Berkshire Hathaway Inc.’s reinvestment in Suncor Energy Inc. highlights the benefits of being an integrated oil company and could revive investor interest in the languishing Canadian energy sector, fund managers said. The move is also seen by some as a wager the energy sector could benefit from a change in the guard in oil-rich Alberta, which has an election this year. Berkshire’s new 0.7-per-cent stake in Suncor, valued at $488-million at current prices, is already worth 23 per cent more since Berkshire bought it in the previous quarter. It comes more than two years after it sold, for $618-million, a 1.4-per-cent stake it had bought in 2013 and added to in 2015. Reuters reports.

Short sales on the TSX: What bearish investors are betting against

Despite the sharp rally in TSX stocks since Christmas, short sellers’ bets as of mid-February remain elevated. This should be a concern for market participants, given academic research has found that heavily shorted equities tend to underperform over time. Larry MacDonald takes a look at the stocks investors sold short the most.

Others (for subscribers)

Merrill Lynch sees ‘green shoots and greed’ ahead

Pinterest confidentially files for IPO: report

Dividend investors: There’s a freight boom coming down the track

Wall Street, seeking big tax breaks and big returns, sets sights on distressed Main Streets

Friday’s Insider Report: Vice-chair sells nearly $6-million in this rising security yielding over 5%

Friday’s analyst upgrades and downgrades

Others (for everyone)

Advisor insights: Five ways to attract clients

TSX Composite earnings scorecard: How fourth-quarter results have fared

Caterpillar, Apple among big names hit by U.S.-China trade war

Ask Globe Investor

Question: I’m a 60-year-old retiree and would like to invest my RRSP with low-fees and a yearly return of 5 to 7 per cent – what would you recommend?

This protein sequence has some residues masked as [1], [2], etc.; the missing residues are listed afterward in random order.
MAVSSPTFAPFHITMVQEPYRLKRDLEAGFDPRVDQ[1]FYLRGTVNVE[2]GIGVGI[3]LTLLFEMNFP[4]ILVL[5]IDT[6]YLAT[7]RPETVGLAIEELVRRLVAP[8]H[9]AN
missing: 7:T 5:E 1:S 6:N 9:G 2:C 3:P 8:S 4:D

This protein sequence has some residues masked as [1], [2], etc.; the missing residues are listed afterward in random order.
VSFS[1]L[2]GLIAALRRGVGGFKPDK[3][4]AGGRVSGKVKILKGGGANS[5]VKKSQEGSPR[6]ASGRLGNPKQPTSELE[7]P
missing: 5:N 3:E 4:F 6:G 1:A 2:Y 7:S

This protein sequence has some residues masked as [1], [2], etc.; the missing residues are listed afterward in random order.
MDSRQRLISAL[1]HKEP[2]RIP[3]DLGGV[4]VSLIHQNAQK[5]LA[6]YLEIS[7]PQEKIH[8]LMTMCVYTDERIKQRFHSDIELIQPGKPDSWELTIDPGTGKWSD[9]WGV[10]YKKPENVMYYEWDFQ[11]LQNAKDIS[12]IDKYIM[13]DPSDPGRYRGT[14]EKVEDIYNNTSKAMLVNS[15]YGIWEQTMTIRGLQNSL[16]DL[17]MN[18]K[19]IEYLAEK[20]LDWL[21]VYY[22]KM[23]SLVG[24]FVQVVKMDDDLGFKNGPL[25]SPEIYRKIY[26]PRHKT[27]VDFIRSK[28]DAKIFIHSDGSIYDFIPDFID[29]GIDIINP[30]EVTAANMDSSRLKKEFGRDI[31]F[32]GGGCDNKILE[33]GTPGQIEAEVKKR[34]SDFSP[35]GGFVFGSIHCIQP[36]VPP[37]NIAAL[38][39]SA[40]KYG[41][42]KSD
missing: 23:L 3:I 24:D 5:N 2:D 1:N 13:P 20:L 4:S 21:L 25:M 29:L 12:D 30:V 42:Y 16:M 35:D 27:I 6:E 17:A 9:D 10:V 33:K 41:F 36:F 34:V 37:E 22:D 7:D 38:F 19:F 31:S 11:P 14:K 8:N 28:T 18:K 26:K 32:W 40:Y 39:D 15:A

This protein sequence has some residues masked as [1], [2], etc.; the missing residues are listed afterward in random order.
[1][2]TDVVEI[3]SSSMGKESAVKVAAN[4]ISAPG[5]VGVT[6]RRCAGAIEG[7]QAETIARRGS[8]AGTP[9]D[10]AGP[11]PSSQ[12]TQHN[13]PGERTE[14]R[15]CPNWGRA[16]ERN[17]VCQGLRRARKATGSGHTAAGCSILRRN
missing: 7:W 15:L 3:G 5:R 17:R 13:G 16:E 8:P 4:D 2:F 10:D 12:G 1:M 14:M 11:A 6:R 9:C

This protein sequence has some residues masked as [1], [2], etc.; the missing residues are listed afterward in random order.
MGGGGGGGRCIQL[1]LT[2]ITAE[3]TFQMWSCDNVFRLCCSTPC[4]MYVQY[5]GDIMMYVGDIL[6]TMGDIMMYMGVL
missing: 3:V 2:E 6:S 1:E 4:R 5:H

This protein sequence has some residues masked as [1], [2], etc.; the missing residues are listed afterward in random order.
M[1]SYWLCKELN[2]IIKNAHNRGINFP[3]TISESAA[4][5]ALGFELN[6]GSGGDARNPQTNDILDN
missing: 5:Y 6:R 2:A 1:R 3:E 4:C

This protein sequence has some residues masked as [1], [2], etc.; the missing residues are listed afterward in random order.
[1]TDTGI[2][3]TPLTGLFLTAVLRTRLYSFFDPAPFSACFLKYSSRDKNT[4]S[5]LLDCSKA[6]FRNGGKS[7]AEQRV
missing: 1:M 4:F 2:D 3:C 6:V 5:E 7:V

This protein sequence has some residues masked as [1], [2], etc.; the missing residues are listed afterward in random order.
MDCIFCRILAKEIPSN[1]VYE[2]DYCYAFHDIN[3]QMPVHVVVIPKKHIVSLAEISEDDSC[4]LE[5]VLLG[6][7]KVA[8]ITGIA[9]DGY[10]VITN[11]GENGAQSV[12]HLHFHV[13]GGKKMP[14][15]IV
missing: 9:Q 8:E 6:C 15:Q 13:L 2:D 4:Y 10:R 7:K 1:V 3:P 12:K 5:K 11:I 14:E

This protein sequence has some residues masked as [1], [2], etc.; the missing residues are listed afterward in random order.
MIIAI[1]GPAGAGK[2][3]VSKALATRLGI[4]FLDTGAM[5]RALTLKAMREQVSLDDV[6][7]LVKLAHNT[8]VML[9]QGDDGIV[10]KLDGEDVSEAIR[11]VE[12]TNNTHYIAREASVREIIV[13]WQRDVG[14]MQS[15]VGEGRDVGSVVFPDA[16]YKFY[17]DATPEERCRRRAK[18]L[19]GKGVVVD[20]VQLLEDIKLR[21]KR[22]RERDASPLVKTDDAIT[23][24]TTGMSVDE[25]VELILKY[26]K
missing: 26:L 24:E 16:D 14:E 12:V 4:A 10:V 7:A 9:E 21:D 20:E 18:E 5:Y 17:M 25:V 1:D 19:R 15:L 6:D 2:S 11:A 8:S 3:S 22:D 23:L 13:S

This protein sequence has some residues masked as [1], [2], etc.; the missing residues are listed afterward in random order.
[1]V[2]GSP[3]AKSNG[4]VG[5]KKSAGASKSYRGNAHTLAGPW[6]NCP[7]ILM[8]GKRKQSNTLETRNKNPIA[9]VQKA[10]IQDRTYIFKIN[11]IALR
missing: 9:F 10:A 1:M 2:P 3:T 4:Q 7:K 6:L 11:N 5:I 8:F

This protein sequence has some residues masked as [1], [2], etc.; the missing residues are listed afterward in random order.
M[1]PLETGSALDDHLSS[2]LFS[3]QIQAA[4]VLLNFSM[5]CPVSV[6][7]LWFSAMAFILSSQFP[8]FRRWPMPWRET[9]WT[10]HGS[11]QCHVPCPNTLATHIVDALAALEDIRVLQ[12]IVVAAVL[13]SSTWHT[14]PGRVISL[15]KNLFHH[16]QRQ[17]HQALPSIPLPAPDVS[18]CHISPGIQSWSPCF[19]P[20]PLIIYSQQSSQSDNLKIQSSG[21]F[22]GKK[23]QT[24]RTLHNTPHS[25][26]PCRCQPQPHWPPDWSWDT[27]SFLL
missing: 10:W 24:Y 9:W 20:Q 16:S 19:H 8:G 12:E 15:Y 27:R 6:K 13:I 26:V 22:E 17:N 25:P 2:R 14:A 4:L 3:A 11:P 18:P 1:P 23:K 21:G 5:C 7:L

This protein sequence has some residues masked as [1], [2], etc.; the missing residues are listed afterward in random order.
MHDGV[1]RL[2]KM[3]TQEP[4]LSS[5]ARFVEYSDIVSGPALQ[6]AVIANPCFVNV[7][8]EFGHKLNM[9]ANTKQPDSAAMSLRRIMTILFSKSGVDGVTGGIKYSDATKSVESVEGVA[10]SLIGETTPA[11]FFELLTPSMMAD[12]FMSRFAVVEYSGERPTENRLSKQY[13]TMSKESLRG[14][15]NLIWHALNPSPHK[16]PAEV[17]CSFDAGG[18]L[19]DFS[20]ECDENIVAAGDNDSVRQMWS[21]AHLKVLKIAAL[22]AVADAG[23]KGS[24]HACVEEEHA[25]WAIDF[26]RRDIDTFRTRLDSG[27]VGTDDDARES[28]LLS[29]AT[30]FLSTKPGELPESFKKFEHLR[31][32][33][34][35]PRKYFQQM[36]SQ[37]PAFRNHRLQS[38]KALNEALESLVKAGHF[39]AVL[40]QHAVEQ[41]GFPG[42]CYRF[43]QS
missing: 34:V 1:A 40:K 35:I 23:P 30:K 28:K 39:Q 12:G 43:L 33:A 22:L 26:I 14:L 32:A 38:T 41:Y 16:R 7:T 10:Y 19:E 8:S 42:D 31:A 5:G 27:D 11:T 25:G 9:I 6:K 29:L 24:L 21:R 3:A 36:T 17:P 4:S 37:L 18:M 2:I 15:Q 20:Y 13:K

Answer: Even the most reasonable investment return expectations have to be reality-checked these days.

Sounds like an easy one, right? Wouldn’t a good low-fee balanced mutual fund or exchange-traded fund work, or a diversified portfolio of stocks and bonds?

Possibly, but I have concerns.

For one thing, this reader didn’t offer any information about risk tolerance or other retirement savings. That 5-per-cent to 7-per-cent average annual return would require a portfolio with a significant weighting in stocks, probably well more than 50 per cent. The level of investor consternation about the 8.9-per-cent decline by the S&P/TSX Composite Index last year suggests a lot of people may not be comfortable with a portfolio heavily tilted to stocks.

When you add a substantial bond weighting to a portfolio, you reduce price swings and risk on both the downside and upside. The Canadian bond market’s three-year average total return (price changes plus bond interest) was 1.9 per cent for the period ending Dec. 31. The Canadian stock market made 6.4 per cent, while the U.S. market made 8.6 per cent in Canadian dollars.

Investing in low-cost exchange-traded funds would mean fees of roughly 0.25 per cent or less – that’s for individual ETFs or balanced ETFs, which give you all the elements of a diversified portfolio. Add the cost of buying and selling ETFs through an online broker and you still have a modest overall cost of investing. But is this reader cut out to handle a portfolio of ETFs? My sense is that some people are not, much as they’d like to give ETFs a try.

A robo-adviser can make good sense for the aspiring ETF investor who needs help, but there’s an added cost of as much as 0.5 of a percentage point on top of ETF costs. This will further weigh on those targeted 5 per cent to 7 per cent gains.

The bottom line here is that 5 per cent on an average annual basis might be a more realistic target for a 60-year-old RRSP investor than 6 per cent or 7 per cent. Overshoot on your return expectations and all kinds of things can go wrong – you get too aggressive, you sell at a market low and then you’re too afraid to buy back in.

--Rob Carrick

Do you have a question for Globe Investor? Send it our way via this form. Questions and answers will be edited for length.

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Compiled by Gillian Livingston